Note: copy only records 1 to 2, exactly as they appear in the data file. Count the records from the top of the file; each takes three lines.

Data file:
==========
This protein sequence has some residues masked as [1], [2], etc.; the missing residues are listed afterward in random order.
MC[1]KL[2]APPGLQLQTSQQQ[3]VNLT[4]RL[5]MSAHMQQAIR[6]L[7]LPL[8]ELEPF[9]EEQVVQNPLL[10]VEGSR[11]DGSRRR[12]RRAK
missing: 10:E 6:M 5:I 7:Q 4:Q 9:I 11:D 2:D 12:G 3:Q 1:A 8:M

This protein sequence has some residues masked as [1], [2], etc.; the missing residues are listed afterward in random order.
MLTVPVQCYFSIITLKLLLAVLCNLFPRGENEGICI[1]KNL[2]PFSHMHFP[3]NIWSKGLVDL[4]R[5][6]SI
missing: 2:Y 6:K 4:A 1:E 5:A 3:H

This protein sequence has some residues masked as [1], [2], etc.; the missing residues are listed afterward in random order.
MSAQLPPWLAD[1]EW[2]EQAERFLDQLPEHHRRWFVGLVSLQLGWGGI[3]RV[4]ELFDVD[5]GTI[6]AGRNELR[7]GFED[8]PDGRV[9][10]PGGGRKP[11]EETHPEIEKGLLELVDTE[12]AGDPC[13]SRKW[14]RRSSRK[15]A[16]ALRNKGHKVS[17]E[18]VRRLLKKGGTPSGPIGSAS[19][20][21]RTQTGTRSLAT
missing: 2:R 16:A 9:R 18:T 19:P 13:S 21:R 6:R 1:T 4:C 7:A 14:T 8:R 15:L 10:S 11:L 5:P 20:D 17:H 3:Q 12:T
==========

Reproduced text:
This protein sequence has some residues masked as [1], [2], etc.; the missing residues are listed afterward in random order.
MC[1]KL[2]APPGLQLQTSQQQ[3]VNLT[4]RL[5]MSAHMQQAIR[6]L[7]LPL[8]ELEPF[9]EEQVVQNPLL[10]VEGSR[11]DGSRRR[12]RRAK
missing: 10:E 6:M 5:I 7:Q 4:Q 9:I 11:D 2:D 12:G 3:Q 1:A 8:M

This protein sequence has some residues masked as [1], [2], etc.; the missing residues are listed afterward in random order.
MLTVPVQCYFSIITLKLLLAVLCNLFPRGENEGICI[1]KNL[2]PFSHMHFP[3]NIWSKGLVDL[4]R[5][6]SI
missing: 2:Y 6:K 4:A 1:E 5:A 3:H